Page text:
As I’ve mentioned previously, this column is written a month before it is published. At the time of this writing, Customs and Border Patrol have closed the Lukeville port of entry to Rocky Point. The ensuing chaos, consternation and teeth gnashing has been on going. What was once an easy three or three-and-a-half-hour drive from Phoenix or Tucson has become a 7 to 10-hour ordeal depending upon which port of entry you choose (Nogales or San Luis).
Interestingly, on the first official day of closure, a friend posted a video of hundreds of people walking from Mexico into the U.S., across the unguarded Lukeville border crossing. So, you may ask, what is the point of abandoning the port of entry to assist with apprehending and controlling illegals entering the country elsewhere, while leaving the existing border crossing completely unguarded and allowing anyone who is ambulatory to simply walk into the U.S.? The answer is, in my opinion, politics.
The closure smacks of being a purely political move…to what end I do not know, but can assume. The ill-advised closing of the Lukeville port of entry hurts so many people and, more importantly, so many businesses in Puerto Peñasco that it’s impact is hard to quantify. As this is being written, the closure is only a few days old so the true results of it will not be felt for a week or so, but rest assured the effects will be devastating to the local economy as well as the thousands of citizens, both U.S. and Mexican, affected by it.
The alleged reason for this drastic, ill advised, move is that the CBP needs “all hands-on deck” to help control an influx of illegals along the southern border. As if that is some kind of new thing that we’ve not heard before. The question is, with such a dire need, why not relocate some people from the Canadian border where there are many, many small and insignificant border checkpoints that attract, maybe, five or six cars a day, (if that) to help with the immediate crisis?
Worst still, the illegals that they are apprehending are not being turned back the way they came…no… they are being “processed,” whatever the hell that means. Instead, the powers that be, in their infinite, wisdom decided to shut down the major artery to what can only be described as the prosperous and booming city of Puerto Peñasco, forcing people who want to travel there to drive over 120 miles (240 miles round trip) and three and a half hours (again, each way) out of their way and making weekend trips simply not worth the effort. Costing many people a lot of money and hardship. What a great idea…eh?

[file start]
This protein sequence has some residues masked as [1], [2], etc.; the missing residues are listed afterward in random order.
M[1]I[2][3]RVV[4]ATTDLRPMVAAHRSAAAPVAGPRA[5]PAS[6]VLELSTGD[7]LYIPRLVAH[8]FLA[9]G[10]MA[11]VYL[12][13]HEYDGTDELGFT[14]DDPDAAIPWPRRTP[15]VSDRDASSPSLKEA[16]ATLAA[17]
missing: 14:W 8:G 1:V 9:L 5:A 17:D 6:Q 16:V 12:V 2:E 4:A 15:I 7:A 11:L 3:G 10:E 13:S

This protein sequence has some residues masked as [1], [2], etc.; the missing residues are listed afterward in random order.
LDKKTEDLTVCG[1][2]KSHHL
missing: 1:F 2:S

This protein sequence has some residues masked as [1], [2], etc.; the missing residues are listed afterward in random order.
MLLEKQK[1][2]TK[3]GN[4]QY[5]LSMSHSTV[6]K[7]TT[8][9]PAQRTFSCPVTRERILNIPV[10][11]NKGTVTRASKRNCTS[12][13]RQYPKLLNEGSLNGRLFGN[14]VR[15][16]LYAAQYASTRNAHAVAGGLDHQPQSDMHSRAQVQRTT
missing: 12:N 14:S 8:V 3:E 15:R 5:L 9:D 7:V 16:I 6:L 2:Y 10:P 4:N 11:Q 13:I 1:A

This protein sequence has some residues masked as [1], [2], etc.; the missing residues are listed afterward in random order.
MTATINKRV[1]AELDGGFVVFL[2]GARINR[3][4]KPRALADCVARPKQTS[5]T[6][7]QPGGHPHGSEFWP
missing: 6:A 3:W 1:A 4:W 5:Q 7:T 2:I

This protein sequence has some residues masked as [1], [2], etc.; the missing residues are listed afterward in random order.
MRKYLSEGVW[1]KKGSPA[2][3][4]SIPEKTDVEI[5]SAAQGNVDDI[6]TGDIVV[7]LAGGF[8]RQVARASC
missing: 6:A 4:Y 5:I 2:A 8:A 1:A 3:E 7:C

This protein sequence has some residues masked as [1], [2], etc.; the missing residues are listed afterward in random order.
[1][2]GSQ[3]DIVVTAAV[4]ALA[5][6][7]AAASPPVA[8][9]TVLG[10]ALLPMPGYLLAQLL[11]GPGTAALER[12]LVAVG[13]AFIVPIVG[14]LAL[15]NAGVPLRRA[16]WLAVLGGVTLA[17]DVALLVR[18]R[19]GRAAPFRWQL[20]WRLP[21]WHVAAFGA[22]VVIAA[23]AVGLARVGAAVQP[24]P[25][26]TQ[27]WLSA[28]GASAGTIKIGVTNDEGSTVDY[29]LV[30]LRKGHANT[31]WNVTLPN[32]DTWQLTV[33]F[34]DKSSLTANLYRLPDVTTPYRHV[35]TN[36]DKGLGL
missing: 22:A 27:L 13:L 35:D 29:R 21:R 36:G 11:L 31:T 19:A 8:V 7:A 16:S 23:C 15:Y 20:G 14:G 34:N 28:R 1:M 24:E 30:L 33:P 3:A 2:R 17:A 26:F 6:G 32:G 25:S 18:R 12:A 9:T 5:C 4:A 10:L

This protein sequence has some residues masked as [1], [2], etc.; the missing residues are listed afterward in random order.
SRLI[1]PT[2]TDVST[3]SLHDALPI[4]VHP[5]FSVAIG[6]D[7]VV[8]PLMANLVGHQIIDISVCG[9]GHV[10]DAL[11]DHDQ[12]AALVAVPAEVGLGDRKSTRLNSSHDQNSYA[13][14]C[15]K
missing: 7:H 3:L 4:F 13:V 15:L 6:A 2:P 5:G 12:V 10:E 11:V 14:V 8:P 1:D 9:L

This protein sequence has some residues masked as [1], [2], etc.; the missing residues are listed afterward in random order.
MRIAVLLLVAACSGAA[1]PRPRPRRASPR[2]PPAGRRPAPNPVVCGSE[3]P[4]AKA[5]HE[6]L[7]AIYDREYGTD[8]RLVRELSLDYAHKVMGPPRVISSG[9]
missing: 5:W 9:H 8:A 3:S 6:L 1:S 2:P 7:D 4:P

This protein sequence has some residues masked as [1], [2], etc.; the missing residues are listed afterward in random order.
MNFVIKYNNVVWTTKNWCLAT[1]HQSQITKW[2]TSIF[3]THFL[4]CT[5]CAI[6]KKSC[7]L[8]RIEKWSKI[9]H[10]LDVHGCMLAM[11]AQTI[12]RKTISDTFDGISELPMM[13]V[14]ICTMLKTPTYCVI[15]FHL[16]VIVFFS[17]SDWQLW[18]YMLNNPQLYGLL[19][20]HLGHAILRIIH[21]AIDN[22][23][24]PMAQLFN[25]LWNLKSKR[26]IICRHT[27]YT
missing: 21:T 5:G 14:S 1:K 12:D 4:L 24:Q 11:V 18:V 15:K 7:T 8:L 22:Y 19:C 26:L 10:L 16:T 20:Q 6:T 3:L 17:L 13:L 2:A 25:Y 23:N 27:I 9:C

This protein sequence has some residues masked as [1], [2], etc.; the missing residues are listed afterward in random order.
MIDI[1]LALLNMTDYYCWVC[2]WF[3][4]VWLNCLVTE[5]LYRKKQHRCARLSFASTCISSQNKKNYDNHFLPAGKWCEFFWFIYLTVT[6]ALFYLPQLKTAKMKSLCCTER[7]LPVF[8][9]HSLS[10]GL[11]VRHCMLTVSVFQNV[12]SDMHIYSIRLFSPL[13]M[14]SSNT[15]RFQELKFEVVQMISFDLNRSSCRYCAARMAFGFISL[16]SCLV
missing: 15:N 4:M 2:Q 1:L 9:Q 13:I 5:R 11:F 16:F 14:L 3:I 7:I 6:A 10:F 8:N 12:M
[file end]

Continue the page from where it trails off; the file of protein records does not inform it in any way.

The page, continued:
Consider, too, the time of year that this patently political move was made; Holiday season! It was as if the folks who decided this fiasco was a good idea, figured out the absolute worst possible time to do it for maximum impact on our local economy and for the folks who want to spend their holidays in our fair city.
While we citizens scratch our collective heads at this egregious abuse of regulatory power, our politicians (in both nations) are, apparently, less than useless at solving what seems to be an easily solvable dilemma. With the vast resources of the U.S. federal government and the billions of wasted taxpayer dollars floating around, one would think the problem could be solved quickly, or never have arisen to begin with. Further, while I understand that the CBP can close the border for people and vehicle coming IN to the U.S., why is it that American citizens are not allowed to leave the U.S. on highway 85?
Let me ask, rhetorically of course, when was the last time anyone has felt that the U.S. government has done anything for the average citizen who is not part of some ‘special interest’ group? I’ll wait.
Other than my friends and family not being able to come for the holidays, this closure does not affect me or the many other expats who live here full time. However, medical issues do crop up from time to time with us oldsters, and I’m not so sure that a 7-hour drive to get to the ‘states is a good thing. But of course, our leaders don’t consider that a valid concern, do they?
Now the foregoing may be a moot point by the time this column is actually published. I hope so anyway. If the border is open and the nightmare is over by the time you read this, then please consider what the exercise showed; If “they” can do it once, “they” can do it again. Write, call or otherwise contact your representatives and politicians. Insist that this type of political black mail be put in our collective rear view mirror and never again visited on you, your state or our beautiful Peñasco.